Gill Bradley, Monkey band at large in Notting Hill 1927.
It’s official: I am a twit. Despite being invited by The AOI to sit on the judging panel for this year’s Serco Prize for Illustration I managed to entirely miss the actual exhibition at the London Transport Museum. Doh. This I put down to my current inability to attend evening events such as the preview night (I keep telling myself that these difficult toddler years won’t last long…) combined with the fact that I completely misread the end date of the show. Double Doh. So, despite my best intentions to see the artworks in reality before I blogged about my favourites, in the end this is a very late post, based on the same images we were asked to chose from as judges. It was a tough choice, with such a high standard to choose from and so many entertaining tales to learn along the way, but here are the winning choices, and below them some of my favourite London Stories:
Designer and animator Gill Bradley was declared the unanimous winner with her depiction of a not so well known story of an escaped monkey jazz band (see above) – chosen for it’s vibrant and unusual subject matter, with the added bonus that the event took place on London Transport.
I particularly loved Frost Fair by runner up Nicholas Stevenson, featuring curious characters at one of the famous Frost Fairs held on the Thames when it froze over.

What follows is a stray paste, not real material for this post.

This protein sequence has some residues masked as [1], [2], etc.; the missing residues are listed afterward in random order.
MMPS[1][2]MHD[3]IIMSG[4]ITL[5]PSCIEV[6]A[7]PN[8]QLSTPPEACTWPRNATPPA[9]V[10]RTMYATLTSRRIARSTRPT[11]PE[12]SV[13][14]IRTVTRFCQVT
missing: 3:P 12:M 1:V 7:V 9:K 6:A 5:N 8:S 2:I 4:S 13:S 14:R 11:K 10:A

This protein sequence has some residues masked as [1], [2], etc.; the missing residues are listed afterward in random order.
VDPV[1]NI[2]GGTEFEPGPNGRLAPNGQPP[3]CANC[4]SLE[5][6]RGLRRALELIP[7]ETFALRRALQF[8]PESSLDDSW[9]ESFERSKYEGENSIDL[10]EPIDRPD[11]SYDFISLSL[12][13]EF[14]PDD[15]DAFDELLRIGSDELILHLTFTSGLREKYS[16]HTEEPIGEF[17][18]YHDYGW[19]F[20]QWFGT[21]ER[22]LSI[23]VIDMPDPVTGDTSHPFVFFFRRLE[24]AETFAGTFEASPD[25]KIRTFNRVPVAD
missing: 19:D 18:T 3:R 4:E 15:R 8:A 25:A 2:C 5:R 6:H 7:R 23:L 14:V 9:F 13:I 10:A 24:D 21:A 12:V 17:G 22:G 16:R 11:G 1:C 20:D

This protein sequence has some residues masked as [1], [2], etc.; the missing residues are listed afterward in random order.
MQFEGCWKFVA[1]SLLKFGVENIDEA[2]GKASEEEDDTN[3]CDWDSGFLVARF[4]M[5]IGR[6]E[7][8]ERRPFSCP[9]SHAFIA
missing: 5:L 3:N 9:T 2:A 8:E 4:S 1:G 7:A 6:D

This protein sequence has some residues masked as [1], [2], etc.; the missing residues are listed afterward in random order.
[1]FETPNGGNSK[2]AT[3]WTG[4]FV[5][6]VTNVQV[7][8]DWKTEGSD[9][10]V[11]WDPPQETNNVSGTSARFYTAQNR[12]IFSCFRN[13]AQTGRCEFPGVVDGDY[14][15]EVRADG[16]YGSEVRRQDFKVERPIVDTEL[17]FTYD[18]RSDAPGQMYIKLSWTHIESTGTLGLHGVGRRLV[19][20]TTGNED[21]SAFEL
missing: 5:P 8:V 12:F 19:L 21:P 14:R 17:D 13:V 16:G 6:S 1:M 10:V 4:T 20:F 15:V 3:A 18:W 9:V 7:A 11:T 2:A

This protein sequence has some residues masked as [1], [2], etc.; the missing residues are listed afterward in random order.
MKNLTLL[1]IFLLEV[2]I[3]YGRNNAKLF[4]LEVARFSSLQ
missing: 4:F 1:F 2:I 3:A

Third prize went to Eric Chow for The Lady Bridge, a technically brilliant and evocative interpretation of the rebuilding of Waterloo Bridge by women during the Second World War.
Melvyn Evans‘ Long Wolf and Buffalo Bill’s Wild West Show was a popular artwork, depicting an infamous occasion during the reign of Queen Victoria, when a Sioux Chief brought his show to the American Exhibition for Victoria’s Golden Jubilee. There were 300 performances and 2.5 million tickets sold but sadly Long Wolf contracted pneumonia and died in London, forgotten until 1991.
Eliza Southwood’s Oranges and Lemons riffs on the well known song (which was a popular theme for many illustrators) and features a glorious graphical representation of the actual churches from the tune.
Everyone loved the tapestry inspired River Pageant 2012 by Sue Prince.
There were many more idiosyncratic notions of London to chose from, such as Richard Williams’ illustration Wide Boy, with many of London’s most iconic attractions stowed away inside a capacious coat.
Pelican Lunch features a pelican attacking a pigeon (apparently based on a rather upsetting incident found on youtube), by Elisa Cunningham.
I was most taken with the striking image of a White Bear by Paul Garland, based on the story of the polar bear kept at the Tower of London by Henry III, with a chain long enough that it could swim in the Thames and catch fish. In a nice decorative touch London transport signs make up the links of the chain.
Nathan Reed’s playful image of The Guardians of the Tower was one of many images that focused on these famous birds.
According to the tradition, the giants Gog and Magog are guardians of the City of London, depicted here asleep under the bustling city by Helen Lord.
Finally, Starlings on the Clock by Sonia Poli is an intricate papercut collage based on the moment in 1995 when a flock of starlings landed on the minute hand of Big Ben and put the time back by 5 minutes.
There were many more images that I loved, so do check out the London Transport Museum website, where you can still buy your favourite in poster form.
- About a River: The Serco Prize for Illustration at the London Transport Museum
- Serco Prize for Illustration 2014: Call for Entries
- Photography exhibition: ‘New York Sleeps’
- Brutalist dreams: The Balfron Project
- Art Listings